Afghanistan has lodged an official complaint with Pakistan over a deadly border clash this week between security forces along their shared border. The incident could imperil a recent thaw in bilateral relations, although Islamabad has downplayed it and vowed to help sustain Kabul’s peace and reconciliation efforts.
Cross border clashes
The border clash occurred this past Tuesday in the remote Angoor Adda region, leaving one Afghan guard dead and another wounded. Pakistani officials have confirmed two of their soldiers were wounded.
Kabul alleges Pakistani forces were building new facilities close to the border in violation of mutual agreements, provoking Afghan forces to intervene and open fire.
On Thursday, the Afghan Foreign Ministry summoned Pakistan’s top diplomat in the country to protest the incident. An official statement quotes the Afghan deputy foreign minister Hekmat Khalil Karzai as saying the border violation by Pakistan goes against all international and diplomatic norms.
He warned that repeating such actions could “deeply damage” bilateral relations.
Speaking to reporters in Islamabad, Pakistan's Foreign Ministry spokesman, Qazi Khalilullah, dismissed allegations that the construction activity was unauthorized and said Pakistani forces only responded to the Afghan aggression.
“It is being constructed well within the Pakistani territory," Khalilullah noted. An RPG-7 rocket and few rounds of small arms were fired on Angoor Adda gate from Afghan side due to which two Pakistani security personnel were injured. Pakistani troops responded and targeted positions from where fire was coming.”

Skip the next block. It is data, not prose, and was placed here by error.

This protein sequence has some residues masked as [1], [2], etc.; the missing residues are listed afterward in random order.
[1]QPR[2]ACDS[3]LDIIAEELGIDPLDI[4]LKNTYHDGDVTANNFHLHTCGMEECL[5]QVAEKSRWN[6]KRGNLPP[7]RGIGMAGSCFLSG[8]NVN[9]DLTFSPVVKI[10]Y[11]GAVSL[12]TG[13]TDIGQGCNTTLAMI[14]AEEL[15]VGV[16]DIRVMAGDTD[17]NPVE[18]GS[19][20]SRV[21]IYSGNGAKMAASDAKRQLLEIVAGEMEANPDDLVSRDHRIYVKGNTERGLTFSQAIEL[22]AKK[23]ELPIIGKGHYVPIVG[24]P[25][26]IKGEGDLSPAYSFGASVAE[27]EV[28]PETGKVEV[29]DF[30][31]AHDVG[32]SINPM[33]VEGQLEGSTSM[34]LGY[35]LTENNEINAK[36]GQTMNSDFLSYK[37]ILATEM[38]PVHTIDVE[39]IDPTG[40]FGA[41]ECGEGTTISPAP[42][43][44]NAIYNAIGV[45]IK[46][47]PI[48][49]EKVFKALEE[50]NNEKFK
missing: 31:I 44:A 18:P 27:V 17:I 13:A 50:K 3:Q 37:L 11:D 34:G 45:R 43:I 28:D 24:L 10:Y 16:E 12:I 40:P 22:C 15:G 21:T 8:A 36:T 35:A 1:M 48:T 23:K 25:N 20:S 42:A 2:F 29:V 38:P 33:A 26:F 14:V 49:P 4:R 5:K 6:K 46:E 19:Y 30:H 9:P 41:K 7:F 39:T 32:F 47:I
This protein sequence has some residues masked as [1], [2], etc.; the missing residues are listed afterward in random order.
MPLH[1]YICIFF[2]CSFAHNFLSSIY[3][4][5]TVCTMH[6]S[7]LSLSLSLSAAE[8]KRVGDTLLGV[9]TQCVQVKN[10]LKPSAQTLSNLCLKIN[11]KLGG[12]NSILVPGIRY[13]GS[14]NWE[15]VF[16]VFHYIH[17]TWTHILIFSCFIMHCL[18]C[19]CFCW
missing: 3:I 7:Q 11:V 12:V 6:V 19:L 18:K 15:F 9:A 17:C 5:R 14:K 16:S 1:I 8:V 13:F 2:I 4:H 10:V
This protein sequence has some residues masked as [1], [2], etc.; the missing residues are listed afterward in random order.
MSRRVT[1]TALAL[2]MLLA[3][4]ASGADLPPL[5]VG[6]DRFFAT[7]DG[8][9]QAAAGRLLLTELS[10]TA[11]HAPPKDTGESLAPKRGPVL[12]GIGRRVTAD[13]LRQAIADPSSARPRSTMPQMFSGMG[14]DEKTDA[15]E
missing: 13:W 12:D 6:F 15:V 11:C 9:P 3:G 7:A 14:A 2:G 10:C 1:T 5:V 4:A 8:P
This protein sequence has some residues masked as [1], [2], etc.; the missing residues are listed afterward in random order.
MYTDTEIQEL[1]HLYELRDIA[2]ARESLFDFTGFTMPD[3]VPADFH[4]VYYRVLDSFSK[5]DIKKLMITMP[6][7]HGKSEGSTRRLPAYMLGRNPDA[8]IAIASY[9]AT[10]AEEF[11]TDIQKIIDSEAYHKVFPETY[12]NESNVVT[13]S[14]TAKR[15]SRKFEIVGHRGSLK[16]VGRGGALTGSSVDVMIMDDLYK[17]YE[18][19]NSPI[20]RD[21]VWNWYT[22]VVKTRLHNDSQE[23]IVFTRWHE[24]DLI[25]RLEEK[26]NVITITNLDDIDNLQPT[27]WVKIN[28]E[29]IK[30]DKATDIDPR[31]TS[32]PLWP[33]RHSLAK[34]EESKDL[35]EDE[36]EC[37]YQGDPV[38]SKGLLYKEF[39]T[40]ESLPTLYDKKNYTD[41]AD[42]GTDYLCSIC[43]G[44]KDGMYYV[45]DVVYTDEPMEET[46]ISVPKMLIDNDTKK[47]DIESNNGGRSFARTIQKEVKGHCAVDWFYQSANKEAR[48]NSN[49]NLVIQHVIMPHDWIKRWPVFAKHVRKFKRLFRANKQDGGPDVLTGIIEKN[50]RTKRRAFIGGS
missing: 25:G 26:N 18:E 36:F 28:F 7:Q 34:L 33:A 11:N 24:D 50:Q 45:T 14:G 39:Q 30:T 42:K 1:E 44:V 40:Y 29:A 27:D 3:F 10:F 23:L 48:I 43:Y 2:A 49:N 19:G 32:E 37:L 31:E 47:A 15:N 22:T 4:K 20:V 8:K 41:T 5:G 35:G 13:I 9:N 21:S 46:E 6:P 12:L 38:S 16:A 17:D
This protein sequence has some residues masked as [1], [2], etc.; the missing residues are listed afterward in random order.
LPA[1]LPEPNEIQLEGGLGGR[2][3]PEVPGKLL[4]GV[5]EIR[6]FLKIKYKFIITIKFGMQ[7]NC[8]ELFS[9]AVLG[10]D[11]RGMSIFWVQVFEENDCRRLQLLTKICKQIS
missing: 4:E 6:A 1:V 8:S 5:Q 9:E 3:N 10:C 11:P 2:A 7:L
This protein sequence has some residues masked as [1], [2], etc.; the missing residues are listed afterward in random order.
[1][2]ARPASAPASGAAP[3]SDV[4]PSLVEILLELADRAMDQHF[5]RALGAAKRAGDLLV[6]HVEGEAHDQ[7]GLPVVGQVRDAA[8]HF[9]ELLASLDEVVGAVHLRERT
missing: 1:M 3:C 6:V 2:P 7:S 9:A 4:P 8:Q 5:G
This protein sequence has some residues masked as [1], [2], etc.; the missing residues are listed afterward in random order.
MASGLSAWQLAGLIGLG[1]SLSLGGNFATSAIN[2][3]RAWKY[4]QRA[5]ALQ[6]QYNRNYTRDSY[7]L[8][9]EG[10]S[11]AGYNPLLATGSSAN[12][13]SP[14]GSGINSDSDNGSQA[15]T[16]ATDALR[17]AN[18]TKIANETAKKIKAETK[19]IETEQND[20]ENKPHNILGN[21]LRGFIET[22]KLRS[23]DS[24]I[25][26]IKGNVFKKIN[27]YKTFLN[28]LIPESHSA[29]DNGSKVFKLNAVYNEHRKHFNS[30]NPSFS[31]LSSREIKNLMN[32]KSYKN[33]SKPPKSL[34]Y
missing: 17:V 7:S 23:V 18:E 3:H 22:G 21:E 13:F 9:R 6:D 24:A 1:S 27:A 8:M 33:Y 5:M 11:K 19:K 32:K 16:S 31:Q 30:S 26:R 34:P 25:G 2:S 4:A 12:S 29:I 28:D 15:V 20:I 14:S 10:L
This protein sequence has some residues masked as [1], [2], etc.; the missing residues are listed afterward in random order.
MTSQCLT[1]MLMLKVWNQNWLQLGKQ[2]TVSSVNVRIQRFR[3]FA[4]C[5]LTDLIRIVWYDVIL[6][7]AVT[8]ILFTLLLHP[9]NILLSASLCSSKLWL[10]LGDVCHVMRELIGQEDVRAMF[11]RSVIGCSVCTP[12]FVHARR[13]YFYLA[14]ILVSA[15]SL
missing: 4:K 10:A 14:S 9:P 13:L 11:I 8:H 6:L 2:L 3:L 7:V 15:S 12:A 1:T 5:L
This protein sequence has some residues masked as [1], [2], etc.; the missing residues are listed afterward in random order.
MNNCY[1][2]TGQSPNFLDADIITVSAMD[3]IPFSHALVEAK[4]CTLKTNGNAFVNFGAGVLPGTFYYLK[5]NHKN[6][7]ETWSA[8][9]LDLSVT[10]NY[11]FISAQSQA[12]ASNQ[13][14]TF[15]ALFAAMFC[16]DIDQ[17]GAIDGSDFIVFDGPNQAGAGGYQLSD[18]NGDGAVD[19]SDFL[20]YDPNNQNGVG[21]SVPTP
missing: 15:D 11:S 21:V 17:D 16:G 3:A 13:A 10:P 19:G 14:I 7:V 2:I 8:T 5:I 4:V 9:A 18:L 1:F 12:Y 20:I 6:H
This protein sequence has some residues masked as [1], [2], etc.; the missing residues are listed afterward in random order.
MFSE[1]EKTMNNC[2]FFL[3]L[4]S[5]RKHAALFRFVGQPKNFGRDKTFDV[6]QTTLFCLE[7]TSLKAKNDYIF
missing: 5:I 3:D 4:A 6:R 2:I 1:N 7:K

Afghan and Pakistani security forces have engaged in cross-border shelling in recent years but this week’s incident comes at a time of improved bilateral ties.
The spokesman reiterated that Islamabad is determined to further counterterrorism cooperation with Kabul and “both sides have agreed to take coordinated actions against terrorists” threatening their region.
Seeking peace and reconciliation
He dismissed suggestions Afghan President Ashraf Ghani is increasingly unhappy about Pakistan’s alleged lack of cooperation to help end the Taliban insurgency in Afghanistan. He said Pakistani Prime Minister Nawaz Sharif has assured the Afghan leader of his full support.
“The two leaders also share a mutual conviction to overcome the past and build a forward-looking relationship based on trust and understanding and are constructively engaged to rebuild mutual trust and understanding for a cooperative relationship,” Khalilullah stated.
Fugitive Taliban commanders and fighters have allegedly used bases in Pakistan for years to direct the Afghan insurgency. Islamabad said its security forces have dismantled those sanctuaries.
Khalilullah reiterated that Pakistan is trying to persuade pro-peace Taliban groups to engage in talks with the Kabul government to help end the protracted Afghan conflict.
“Pakistan has been facilitating the Afghan peace and reconciliation process, the process, which is Afghan-led and Afghan-owned. China also has interest in peace and stability in Afghanistan and we have been discussing this with China but it is not possible for me to discuss in detail the developments that have been taking place in this regard,” said Khalilullah.
Pakistani officials say they had facilitated a secret meeting between Afghan peace negotiators and Taliban envoys in late May in China and another round is expected to take place very soon.